Democrats for years have seen the conservative Koch brothers as political enemies. Former Senate Minority Leader Harry Reid even called them "un-American."
But Wednesday, Senate Democrats teamed up with Republicans to pass major veterans health care legislation championed by the Kochs.
The Koch-funded Concerned Veterans for America celebrated a big victory with the passage of the VA MISSION Act, a sweeping bill that overhauls how the Department of Veterans Affairs gives patients access to private-sector doctors.
It's a big win for the once-obscure advocacy group backed by conservative billionaires Charles and David Koch. The group helped write the bill, which sailed through the Senate by a 92-5 vote after also passing the House overwhelmingly. It got broad support from politicians and veterans groups across the political spectrum, and President Donald Trump is expected to sign the bill into law soon.
The $52 billion package aims to make it easier for veterans to qualify for private sector care by requiring VA to publish clear standards. It allows veterans to appeal if VA denies their requests for care outside the agency.
The bill also extends stipends for veterans' caretakers beyond the 9/11 generation of Iraq and Afghanistan war veterans. Now included would be veterans of other eras, who could get care at home instead of at institutions.
The legislation would initiate a review of VA assets and infrastructure to determine if some facilities should be closed, or staffing plans restructured, based on documented need and usage.
Not everybody supports the bill. House Minority Leader Nancy Pelosi opposed it, saying the measure was "a missed opportunity" and fiscally irresponsible. She said it fails to provide a long-term solution to prevent future VA budget cuts.
“This bill opens the doors to VA privatization," the California Democrat said in a statement May 16, after the House passed the bill, 347-70.
"By handing the Trump Administration’s ideologues and Koch Brothers the keys to an underfunded VA," Pelosi said, "Republicans are pushing forth their campaign to dismantle veterans’ health care.”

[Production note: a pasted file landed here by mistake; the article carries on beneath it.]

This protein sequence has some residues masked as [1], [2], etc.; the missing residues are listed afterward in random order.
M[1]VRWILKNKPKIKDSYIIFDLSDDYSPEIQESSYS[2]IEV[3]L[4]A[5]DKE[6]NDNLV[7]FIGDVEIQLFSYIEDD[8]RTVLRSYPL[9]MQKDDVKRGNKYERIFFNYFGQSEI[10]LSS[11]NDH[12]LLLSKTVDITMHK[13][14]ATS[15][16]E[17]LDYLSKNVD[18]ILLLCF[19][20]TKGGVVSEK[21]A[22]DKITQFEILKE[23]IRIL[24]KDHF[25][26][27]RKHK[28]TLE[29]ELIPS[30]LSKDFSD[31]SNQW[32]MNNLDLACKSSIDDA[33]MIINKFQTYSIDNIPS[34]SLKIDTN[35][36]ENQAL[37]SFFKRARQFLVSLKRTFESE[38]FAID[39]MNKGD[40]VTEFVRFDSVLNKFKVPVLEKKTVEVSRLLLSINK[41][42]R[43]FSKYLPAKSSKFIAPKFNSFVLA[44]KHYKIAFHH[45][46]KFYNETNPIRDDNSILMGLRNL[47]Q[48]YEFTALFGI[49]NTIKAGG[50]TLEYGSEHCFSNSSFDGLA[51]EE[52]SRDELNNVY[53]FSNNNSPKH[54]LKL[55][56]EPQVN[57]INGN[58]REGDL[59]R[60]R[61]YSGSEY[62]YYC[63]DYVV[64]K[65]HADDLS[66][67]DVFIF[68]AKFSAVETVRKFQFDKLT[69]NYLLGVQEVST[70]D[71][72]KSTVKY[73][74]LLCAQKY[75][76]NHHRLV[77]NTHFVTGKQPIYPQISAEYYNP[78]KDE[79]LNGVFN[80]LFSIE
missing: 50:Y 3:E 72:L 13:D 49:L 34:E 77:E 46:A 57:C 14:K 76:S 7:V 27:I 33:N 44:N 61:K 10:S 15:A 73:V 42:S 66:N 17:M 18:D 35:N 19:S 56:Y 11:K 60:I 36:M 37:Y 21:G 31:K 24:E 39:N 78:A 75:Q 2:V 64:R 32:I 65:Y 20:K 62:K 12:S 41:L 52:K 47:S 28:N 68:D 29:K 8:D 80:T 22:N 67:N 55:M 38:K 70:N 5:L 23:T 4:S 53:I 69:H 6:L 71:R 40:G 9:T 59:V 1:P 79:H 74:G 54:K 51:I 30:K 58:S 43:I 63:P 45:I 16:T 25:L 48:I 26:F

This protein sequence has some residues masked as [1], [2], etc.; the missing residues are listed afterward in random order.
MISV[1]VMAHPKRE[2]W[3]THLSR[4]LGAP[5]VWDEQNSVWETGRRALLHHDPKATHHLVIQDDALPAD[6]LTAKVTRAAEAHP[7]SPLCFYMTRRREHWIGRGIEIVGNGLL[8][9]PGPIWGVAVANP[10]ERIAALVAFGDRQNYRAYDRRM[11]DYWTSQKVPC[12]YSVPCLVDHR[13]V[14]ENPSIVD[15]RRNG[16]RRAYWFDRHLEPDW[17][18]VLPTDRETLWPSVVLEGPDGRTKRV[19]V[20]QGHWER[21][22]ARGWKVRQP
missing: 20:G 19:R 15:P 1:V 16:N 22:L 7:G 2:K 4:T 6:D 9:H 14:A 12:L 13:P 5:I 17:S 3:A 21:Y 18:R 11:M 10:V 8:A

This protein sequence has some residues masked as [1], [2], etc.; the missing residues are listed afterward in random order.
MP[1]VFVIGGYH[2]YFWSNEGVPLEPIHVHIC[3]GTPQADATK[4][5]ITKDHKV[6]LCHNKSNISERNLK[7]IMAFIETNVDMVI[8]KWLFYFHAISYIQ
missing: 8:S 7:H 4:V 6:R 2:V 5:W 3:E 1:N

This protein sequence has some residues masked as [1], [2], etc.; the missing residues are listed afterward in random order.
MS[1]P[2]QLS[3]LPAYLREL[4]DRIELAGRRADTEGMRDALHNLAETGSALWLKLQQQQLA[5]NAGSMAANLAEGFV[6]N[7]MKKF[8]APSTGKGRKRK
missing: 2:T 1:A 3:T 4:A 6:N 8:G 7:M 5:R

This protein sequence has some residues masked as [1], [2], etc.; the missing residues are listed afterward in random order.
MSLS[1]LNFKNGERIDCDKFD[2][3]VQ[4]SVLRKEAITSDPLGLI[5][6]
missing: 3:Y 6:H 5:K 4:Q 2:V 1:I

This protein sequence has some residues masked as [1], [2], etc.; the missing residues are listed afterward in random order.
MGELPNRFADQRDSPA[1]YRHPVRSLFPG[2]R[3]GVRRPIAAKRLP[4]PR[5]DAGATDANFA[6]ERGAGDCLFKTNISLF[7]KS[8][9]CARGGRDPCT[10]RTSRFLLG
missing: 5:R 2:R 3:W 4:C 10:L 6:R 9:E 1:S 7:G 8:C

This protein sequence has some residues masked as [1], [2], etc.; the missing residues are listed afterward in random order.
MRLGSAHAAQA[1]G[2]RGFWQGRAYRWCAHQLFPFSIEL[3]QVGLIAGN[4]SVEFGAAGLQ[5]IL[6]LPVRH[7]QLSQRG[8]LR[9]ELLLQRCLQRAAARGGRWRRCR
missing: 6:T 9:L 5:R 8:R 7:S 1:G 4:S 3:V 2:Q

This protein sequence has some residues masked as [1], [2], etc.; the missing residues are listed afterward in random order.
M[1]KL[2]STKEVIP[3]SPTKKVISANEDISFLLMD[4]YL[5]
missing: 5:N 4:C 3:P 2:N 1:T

The bill does not address how the VA will fund all of its obligations and programs once the transfer occurs under the current budget agreement. That could result in automatic across-the-board cuts, explained a Pelosi spokesman Henry Connelly in an email on Wednesday.
"The bill gives unprecedented power to the administration to privatize key VA health care services in an already underfunded system at a time when VA is hemorrhaging leadership and key posts," Connelly said.
"That is a false fake news narrative meant to scare people," Selnick said. "No one has ever proposed turning everything over to the private sector and winding things down. That’s a union tactic to preserve jobs. "
Concerned Veterans for America wants to modernize the system and make it more efficient, he said.
If VA is doing a good job, Selnick said, then veterans will choose to stay with VA.
"But we don’t think people should be forced to stay in a bad system," he said. "There needs to be incentive to do a good job and if veterans can choose to go somewhere else to get a good job and your monopoly’s ended, then you have incentive to do a good job."
The bill's provisions were key goals for Concerned Veterans for America and demonstrate the group's growing clout within the Trump administration, where Selnick worked as White House veterans affairs adviser and an adviser to the VA Secretary.
Selnick also gave credit to Sen. Jerry Moran. He said the Kansas Republican played a crucial role in getting White House support.
Moran was instrumental in the development of the new access standards, worked closely with the top Democrat on the Senate's Veterans Affairs Committee, Jon Tester of Montana, and agreed to drop his own version of the bill so that the compromise could become law, Selnick said.
The alternative bill offered by Moran and co-sponsored by Sen. John McCain, R-Arizona, faced criticism that it would too quickly send veterans into the private sector for care.
Tester's office did not return request for comment.
Koch Industries, based in Wichita, has been the second biggest source of political contributions to Moran during the senator's career, according to the Center for Responsive Politics, a nonpartisan campaign watchdog.
Moran says he supports the VA MISSION Act because his veteran constituents in Kansas need better access to care, not because a Koch-backed group is pushing it.
Moran declined multiple interview requests from The Kansas City Star. In a speech on the Senate floor last week, he said the bill satisfied concerns he had about an earlier version passed by the Veterans Affairs Committee last year. Moran was the sole holdout on that version, arguing it did not go far enough to ease veterans' access to care outside the VA system.
"This is not privatizing the VA," Moran said May 17. "The VA serves a valuable and useful role. Many veterans choose to have care at the Department of Veterans Affairs, at their hospitals, and at their clinics. Again, it is the veteran's choice where he or she wants to go."
Especially in states such as Kansas, where veterans need options beyond the relatively limited number of VA hospitals and clinics, Moran said.